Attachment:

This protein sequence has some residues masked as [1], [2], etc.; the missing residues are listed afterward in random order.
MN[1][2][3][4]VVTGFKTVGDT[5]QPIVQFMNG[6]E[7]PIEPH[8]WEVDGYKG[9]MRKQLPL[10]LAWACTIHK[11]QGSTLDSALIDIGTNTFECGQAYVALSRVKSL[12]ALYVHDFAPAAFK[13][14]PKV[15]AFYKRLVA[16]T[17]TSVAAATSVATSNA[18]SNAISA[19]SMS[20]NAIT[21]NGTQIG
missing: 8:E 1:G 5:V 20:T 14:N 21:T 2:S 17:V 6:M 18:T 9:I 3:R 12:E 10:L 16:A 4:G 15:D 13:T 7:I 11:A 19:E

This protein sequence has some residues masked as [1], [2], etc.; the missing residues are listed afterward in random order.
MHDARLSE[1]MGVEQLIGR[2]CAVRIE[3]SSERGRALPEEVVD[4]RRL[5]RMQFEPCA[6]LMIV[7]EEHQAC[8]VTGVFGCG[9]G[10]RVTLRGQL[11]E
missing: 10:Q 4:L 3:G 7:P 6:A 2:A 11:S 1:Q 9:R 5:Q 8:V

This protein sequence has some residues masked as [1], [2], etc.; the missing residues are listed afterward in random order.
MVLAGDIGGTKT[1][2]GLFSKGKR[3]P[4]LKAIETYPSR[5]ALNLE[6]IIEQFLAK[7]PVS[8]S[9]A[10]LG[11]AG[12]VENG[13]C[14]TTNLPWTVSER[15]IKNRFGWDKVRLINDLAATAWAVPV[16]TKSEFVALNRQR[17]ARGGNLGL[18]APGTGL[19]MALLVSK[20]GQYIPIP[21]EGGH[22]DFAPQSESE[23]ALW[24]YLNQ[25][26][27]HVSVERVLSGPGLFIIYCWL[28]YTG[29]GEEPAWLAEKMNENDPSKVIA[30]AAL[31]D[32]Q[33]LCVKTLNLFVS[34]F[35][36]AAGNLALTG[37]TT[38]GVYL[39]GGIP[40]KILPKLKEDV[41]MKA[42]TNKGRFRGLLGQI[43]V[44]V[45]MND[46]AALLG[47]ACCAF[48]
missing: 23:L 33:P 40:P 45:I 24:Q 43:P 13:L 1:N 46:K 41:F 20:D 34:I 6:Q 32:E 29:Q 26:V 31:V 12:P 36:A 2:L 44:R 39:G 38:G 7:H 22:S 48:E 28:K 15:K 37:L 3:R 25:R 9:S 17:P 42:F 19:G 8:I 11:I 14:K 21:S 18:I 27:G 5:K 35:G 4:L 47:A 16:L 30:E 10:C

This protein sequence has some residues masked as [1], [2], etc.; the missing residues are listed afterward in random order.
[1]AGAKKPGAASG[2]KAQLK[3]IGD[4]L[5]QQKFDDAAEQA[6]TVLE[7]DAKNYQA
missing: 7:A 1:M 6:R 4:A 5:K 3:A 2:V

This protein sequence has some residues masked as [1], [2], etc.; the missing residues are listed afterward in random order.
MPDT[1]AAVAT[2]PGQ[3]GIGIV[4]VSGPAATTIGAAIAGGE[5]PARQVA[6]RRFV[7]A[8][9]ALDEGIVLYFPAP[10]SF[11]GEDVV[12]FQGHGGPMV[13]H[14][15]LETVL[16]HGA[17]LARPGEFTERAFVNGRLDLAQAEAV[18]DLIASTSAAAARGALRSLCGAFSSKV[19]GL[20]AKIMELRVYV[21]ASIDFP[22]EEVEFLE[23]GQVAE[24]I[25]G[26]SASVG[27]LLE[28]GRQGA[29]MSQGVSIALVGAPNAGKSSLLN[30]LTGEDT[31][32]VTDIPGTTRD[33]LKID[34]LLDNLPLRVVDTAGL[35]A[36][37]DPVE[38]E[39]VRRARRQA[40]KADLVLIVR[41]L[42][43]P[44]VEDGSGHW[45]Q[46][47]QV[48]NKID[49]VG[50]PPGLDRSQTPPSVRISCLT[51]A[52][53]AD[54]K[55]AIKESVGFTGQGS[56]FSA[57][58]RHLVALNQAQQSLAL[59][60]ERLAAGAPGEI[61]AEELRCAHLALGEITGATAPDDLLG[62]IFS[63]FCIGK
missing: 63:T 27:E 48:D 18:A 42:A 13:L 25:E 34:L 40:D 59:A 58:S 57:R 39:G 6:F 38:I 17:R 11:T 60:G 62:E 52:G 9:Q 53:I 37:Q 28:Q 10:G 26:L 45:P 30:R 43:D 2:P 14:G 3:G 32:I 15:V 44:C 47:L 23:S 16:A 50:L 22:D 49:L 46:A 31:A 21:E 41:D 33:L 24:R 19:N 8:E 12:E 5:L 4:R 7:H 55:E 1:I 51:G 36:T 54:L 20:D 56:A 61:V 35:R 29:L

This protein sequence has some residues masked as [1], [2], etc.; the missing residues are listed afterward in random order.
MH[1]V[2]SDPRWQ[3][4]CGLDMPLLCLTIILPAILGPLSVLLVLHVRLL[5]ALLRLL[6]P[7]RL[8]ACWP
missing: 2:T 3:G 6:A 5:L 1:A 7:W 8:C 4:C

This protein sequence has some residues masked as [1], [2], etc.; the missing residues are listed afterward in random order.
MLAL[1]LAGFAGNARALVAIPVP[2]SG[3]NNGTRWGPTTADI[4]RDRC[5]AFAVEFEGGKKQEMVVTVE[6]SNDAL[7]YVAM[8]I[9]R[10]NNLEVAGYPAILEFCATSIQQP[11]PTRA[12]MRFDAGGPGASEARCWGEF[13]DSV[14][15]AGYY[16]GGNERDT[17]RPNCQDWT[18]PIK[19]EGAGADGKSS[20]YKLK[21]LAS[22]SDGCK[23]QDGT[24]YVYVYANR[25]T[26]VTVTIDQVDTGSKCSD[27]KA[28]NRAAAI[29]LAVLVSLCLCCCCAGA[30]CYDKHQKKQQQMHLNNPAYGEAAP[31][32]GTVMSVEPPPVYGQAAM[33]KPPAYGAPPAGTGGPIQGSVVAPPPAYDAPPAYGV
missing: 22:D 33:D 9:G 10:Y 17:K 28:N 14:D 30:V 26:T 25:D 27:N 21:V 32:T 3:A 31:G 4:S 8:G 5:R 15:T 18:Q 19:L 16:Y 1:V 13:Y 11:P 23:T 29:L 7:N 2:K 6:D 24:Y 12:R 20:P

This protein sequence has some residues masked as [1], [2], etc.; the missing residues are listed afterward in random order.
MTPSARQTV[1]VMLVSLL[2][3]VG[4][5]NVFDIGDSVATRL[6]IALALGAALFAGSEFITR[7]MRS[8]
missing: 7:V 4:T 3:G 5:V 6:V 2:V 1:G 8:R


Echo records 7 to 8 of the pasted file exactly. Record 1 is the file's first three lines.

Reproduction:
This protein sequence has some residues masked as [1], [2], etc.; the missing residues are listed afterward in random order.
MLAL[1]LAGFAGNARALVAIPVP[2]SG[3]NNGTRWGPTTADI[4]RDRC[5]AFAVEFEGGKKQEMVVTVE[6]SNDAL[7]YVAM[8]I[9]R[10]NNLEVAGYPAILEFCATSIQQP[11]PTRA[12]MRFDAGGPGASEARCWGEF[13]DSV[14][15]AGYY[16]GGNERDT[17]RPNCQDWT[18]PIK[19]EGAGADGKSS[20]YKLK[21]LAS[22]SDGCK[23]QDGT[24]YVYVYANR[25]T[26]VTVTIDQVDTGSKCSD[27]KA[28]NRAAAI[29]LAVLVSLCLCCCCAGA[30]CYDKHQKKQQQMHLNNPAYGEAAP[31][32]GTVMSVEPPPVYGQAAM[33]KPPAYGAPPAGTGGPIQGSVVAPPPAYDAPPAYGV
missing: 22:D 33:D 9:G 10:Y 17:K 28:N 14:D 30:V 26:T 25:D 27:N 21:V 32:T 3:A 31:G 4:S 8:G 5:R 15:T 18:Q 19:L 16:Y 1:V 13:Y 11:P 23:T 29:L 7:N 2:K 6:D 24:Y 12:R 20:P

This protein sequence has some residues masked as [1], [2], etc.; the missing residues are listed afterward in random order.
MTPSARQTV[1]VMLVSLL[2][3]VG[4][5]NVFDIGDSVATRL[6]IALALGAALFAGSEFITR[7]MRS[8]
missing: 7:V 4:T 3:G 5:V 6:V 2:V 1:G 8:R